[Dwarf-Discuss] implicit_value vs stack_value

Greg Clayton clayborg at gmail.com
Mon Jan 4 14:11:24 PST 2021

DW_OP_implicit_value, as you said, allows encoding a constant that can be larger than the stack value size, so it will always be needed for these kinds of constant values.

> On Jan 4, 2021, at 11:30 AM, Paul Robinson via Dwarf-Discuss <dwarf-discuss at lists.dwarfstd.org> wrote:
> Happy New Year, everybody!
> A colleague just had a question for me about DW_OP_implicit_value
> which led me to wonder why we have both that and DW_OP_stack_value.
> Looking at http://dwarfstd.org/ShowIssue.php?issue=071227.1 which
> introduced the latter, it says in part:
>  (This operator is similar to DW_OP_implicit_value, issue "070426.1".  The
>  latter only permits the description of values known to be literals at
>  compile-time; this proposal permits the description of values which
>  have known expressions at compile-time.  It is more general; since 
>  a sequence of DW_OP_constxx, DW_OP_value can replace every instance
>  of DW_OP_implicit_value, this proposal also includes the removal of
>  DW_OP_implicit value from the standard.)
> ...although I don't think "the removal of DW_OP_implicit_value" actually
> happened.
> I have come up with only two advantages that DW_OP_implicit_value would
> have, compared to DW_OP_stack_value:
> 1) it can express a value larger than one expression-stack element in
>   a single operation;
> 2) it's faintly possible that it's simpler for a producer to produce.
> But, DW_OP_stack_value would frequently result in a more compact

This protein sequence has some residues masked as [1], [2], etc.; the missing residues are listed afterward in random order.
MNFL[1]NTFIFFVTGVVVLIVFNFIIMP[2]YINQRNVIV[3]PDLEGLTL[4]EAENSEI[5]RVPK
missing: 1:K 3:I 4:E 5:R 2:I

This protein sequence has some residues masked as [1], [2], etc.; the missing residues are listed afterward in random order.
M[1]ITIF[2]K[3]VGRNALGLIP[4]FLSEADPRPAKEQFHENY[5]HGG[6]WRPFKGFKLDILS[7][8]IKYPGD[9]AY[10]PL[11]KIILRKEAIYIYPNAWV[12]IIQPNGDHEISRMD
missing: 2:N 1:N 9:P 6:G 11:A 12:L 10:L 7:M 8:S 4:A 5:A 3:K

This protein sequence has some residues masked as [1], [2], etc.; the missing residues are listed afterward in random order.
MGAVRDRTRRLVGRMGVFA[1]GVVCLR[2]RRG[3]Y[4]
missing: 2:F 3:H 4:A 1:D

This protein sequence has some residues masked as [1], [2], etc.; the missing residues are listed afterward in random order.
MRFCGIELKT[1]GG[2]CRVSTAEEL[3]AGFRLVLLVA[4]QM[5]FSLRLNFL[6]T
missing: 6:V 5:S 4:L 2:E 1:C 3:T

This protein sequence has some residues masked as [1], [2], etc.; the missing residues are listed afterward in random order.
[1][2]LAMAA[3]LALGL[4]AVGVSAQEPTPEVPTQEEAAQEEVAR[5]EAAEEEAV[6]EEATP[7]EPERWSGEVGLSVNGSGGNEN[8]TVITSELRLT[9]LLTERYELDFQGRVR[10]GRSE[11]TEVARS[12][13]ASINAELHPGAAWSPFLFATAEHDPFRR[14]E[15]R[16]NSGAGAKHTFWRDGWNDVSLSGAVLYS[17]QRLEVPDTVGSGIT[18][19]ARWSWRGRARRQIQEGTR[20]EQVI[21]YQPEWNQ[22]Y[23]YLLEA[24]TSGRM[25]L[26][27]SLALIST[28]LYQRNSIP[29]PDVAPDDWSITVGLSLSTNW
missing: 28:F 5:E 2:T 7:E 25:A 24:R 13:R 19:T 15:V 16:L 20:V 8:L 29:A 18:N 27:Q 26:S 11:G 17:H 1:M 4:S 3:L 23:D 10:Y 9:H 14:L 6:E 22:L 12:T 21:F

> representation, for example:
>  DW_OP_implicit_value 4 0 0 0 0 => 6 bytes
>  DW_OP_lit0 DW_stack_value => 2 bytes

DW_OP_stack_value can be used after a complex expression to just say that "the value on the stack if the value of the expression result and we are done". 

DWARF, prior to version 5, required expression evaluation to just know what kind of value something was on the expression stack and "do the right thing". DWARF5 cleared this up with more clearly defined rules and DW_OP_stack_value was one of those things. DW_OP_addr has a value that is a virtual address in a file and the expression evaluation needs to do the right thing. If we wanted to make an expression that got the address of a global variable, you could use:

DW_OP_addr(0x1000) DW_OP_stack_value

If you have a running process, you would convert address 0x1000 to the address that this this .data was loaded in the process and push it on the stack, and then the DW_OP_stack_value would let you know that the result _is_ the value even though it started off as a file address and got converted to a load address. So in a running process with a .data segment whose file address was 0x1000 and is loaded at 0x2001000 we would have an expression stack like:

stack[0] = 0x2001000 (type = load address)

stack[0] = 0x2001000 (type = stack value)

Where as in a debugger that wasn't running we will have:

stack[0] = 0x1000 (type = file address)

stack[0] = 0x1000 (type = stack value)

So the DW_OP_stack_value allows expressions to clearly state that the expression result is on the stack and isn't a file or load address in case you end up using multiple different opcodes (DW_OP_addr, DW_OP_breg, DW_OP_reg, DW_OP_const, etc) that might muddy the waters was to what the resulting value is. 

> I don't see much value 😉 in actually deprecating or removing
> DW_OP_implicit_value, now that it's out in the world; is it worth
> adding a non-normative note that DW_OP_stack_value is actually more
> general?

They are two different opcodes. DW_OP_implicit_value makes constant values that do not need to fit into a 32 or 64 bit value and that doesn't push anything onto the stack, and DW_OP_stack_value allows you to change what the type of the top stack value is, no matter how it was created.

> Thanks,
> --paulr
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